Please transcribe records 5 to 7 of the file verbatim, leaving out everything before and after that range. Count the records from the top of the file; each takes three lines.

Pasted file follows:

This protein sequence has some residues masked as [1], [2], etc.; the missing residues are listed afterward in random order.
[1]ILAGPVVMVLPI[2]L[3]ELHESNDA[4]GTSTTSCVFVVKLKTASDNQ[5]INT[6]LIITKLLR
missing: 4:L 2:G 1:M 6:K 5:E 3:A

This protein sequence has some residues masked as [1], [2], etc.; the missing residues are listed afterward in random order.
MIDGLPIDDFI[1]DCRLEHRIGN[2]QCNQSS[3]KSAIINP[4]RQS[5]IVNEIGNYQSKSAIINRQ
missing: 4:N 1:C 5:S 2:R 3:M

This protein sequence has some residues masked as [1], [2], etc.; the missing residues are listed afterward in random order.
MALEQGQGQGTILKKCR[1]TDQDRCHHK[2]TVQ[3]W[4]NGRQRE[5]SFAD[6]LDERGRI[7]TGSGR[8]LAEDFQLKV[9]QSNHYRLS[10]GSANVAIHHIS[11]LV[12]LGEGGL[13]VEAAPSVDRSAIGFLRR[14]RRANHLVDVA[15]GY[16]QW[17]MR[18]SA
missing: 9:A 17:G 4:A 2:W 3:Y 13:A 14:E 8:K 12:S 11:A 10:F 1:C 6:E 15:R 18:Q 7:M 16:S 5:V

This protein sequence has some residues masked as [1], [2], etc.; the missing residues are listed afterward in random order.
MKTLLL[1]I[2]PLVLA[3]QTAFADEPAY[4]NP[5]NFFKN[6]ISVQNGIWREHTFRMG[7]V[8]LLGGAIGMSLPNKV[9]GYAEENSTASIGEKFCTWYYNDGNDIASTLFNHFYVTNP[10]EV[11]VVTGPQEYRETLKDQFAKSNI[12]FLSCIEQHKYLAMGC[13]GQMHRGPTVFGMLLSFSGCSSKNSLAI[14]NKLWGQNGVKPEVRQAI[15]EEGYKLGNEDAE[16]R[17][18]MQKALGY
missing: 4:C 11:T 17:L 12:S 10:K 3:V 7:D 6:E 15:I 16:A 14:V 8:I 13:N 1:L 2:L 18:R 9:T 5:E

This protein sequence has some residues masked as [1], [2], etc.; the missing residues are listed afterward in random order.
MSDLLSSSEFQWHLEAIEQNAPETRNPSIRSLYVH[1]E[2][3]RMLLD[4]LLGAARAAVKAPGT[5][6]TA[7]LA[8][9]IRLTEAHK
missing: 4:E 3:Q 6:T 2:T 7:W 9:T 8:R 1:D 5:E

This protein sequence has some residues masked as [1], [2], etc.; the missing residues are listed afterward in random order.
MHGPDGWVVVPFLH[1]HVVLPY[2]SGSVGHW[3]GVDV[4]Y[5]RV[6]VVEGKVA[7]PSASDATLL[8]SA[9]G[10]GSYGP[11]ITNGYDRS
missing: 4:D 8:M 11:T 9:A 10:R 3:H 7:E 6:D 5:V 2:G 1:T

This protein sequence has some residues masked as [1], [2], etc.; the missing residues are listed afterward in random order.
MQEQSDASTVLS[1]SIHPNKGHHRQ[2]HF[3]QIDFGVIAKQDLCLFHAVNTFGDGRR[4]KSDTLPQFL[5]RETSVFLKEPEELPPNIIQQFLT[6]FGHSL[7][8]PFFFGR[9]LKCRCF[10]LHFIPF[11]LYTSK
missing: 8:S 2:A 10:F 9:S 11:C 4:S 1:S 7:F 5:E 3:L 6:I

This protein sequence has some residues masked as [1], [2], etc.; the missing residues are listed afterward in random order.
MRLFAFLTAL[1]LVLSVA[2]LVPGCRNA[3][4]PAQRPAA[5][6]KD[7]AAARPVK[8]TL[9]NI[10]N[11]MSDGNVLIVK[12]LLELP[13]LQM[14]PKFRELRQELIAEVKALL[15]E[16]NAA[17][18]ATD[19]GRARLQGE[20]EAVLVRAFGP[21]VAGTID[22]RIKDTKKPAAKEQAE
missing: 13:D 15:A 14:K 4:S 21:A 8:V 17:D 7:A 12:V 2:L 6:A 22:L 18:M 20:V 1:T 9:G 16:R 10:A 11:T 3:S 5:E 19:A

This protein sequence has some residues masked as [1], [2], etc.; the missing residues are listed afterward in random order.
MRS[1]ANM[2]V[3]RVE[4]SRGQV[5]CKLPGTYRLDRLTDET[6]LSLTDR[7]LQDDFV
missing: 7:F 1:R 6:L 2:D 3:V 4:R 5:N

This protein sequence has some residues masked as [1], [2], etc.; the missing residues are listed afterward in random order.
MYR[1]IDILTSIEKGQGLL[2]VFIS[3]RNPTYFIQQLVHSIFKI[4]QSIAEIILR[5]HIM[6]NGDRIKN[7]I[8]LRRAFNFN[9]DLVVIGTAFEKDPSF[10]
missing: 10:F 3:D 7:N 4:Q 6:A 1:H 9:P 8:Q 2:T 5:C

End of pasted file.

This protein sequence has some residues masked as [1], [2], etc.; the missing residues are listed afterward in random order.
MSDLLSSSEFQWHLEAIEQNAPETRNPSIRSLYVH[1]E[2][3]RMLLD[4]LLGAARAAVKAPGT[5][6]TA[7]LA[8][9]IRLTEAHK
missing: 4:E 3:Q 6:T 2:T 7:W 9:T 8:R 1:D 5:E

This protein sequence has some residues masked as [1], [2], etc.; the missing residues are listed afterward in random order.
MHGPDGWVVVPFLH[1]HVVLPY[2]SGSVGHW[3]GVDV[4]Y[5]RV[6]VVEGKVA[7]PSASDATLL[8]SA[9]G[10]GSYGP[11]ITNGYDRS
missing: 4:D 8:M 11:T 9:A 10:R 3:H 7:E 6:D 5:V 2:G 1:T

This protein sequence has some residues masked as [1], [2], etc.; the missing residues are listed afterward in random order.
MQEQSDASTVLS[1]SIHPNKGHHRQ[2]HF[3]QIDFGVIAKQDLCLFHAVNTFGDGRR[4]KSDTLPQFL[5]RETSVFLKEPEELPPNIIQQFLT[6]FGHSL[7][8]PFFFGR[9]LKCRCF[10]LHFIPF[11]LYTSK
missing: 8:S 2:A 10:F 9:S 11:C 4:S 1:S 7:F 5:E 3:L 6:I